This nicely illustrates how laughter is universal across generations. A more subtle point than you might imagine. The cognitive differences between a 4 year old and a baby is just as dramatic as between an adult and a child. There’s an equal gulf to bridge. But whereas we adults can make a conscious effort to come down to a child’s level. It is beyond the sophistication of pre-schooler to act so deliberately. But they do have an intuitive ability to empathise and connect with tiny babies (and pets).
Making his little sister laugh is tremendously empowering for the four year old. He knows he is also gaining kudos from his mother and grandmother. No wonder he’s happy and laughing along too.
Nina is still too young to appreciate that she’s make the others laugh but she isn’t too young to connect with them. She’s laughing with her brother not at him. She’s laughing precisely because he’s very familiar to her. So the strange things he’s doing aren’t scary. As Darwin perceptively noted, a baby who laughs when a loved one tickles them would burst into tears if the same was done by a stranger.
Thanks to Nina and her whole family for the video.
New born babies – Handle With Care is an entertaining instructional by animator, director and first-time father Jun Iwakawa. New parents are confronted with an overwhelming amount of advice at a time when they are already overwhelmed by the little alien that has just landed in their lives. No doubt that is how Jun Iwakawa felt at first. But he and his new family survived without losing their sense of humour.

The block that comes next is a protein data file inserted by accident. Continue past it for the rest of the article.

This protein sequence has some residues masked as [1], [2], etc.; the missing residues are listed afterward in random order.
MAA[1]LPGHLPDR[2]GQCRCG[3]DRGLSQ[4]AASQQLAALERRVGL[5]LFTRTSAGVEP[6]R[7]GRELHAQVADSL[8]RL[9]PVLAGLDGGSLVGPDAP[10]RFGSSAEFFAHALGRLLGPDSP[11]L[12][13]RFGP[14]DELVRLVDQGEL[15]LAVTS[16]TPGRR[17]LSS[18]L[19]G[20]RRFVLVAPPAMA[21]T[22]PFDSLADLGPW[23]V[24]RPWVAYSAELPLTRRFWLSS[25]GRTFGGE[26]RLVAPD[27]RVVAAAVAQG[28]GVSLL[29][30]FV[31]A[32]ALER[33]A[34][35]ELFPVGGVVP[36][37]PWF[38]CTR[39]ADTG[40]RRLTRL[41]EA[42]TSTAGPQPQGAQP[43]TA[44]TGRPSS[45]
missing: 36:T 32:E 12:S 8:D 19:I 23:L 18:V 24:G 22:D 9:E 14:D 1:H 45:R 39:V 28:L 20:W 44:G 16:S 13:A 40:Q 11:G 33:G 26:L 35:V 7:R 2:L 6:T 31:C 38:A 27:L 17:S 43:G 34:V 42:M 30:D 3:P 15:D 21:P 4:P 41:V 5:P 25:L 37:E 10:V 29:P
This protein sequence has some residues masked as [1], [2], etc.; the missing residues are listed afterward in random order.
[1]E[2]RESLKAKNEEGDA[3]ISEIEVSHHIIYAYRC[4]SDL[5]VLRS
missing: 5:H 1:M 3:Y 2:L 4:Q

Our latest laughing baby comes from Naveen and features his wife gently teasing his five month old son Daksh:
In this video, my son (Daksh) is featured. every time his mom scares him to eat him away, he innocently laughs at her. This is so cute. On a hindsight, I tend to think that our lives should be like a kid’s life which is free from worries, and is innocent, cute and always happy.
I quite agree that it would be wonderful if we could retain some of the sheer joy that babies possess. It is not alway easy but fortunately, laughing babies help us laugh too.
Thank you , Naveen and much happiness to you, your wife and son.
Enjoy this video of 2 year old baby Finn screaming with delighted terror as he races along on his little bike. If anything, I’d say he wanted to go faster. And like his dad says, you can bet he will love rollercoasters when he is older.
Finn isn’t at all unusual in this. According to our research one of the best ways to make 3 to 5 month old babies laugh is to dangle them upside down. And we’ve all been a little scared to watch proud new dads throwing their giggling young babies high the air. So why do babies find delight in danger and revel in rough and tumble?
I don’t actually know. Partly it is that they don’t know to be afraid. But that same baby could be scared by a small insect or a rustling curtain in his or her bedroom. So that can’t be the whole story. I suspect it comes down to adrenaline. Excitement and fear both cause your body to react in a similar way, releasing a lot of adrenaline and getting your heart racing. It prepares you to react. When the situation turns out not to be dangerous and there is nothing to react to then there is a sense of relief and excess energy has to be expended somehow.
In the spirit of science, I went on a a few roller coasters at Thorpe Park a few weekends ago. Here’s what happened to my heart rate:
I don’t mind admitting that at some points I was screaming like a little baby.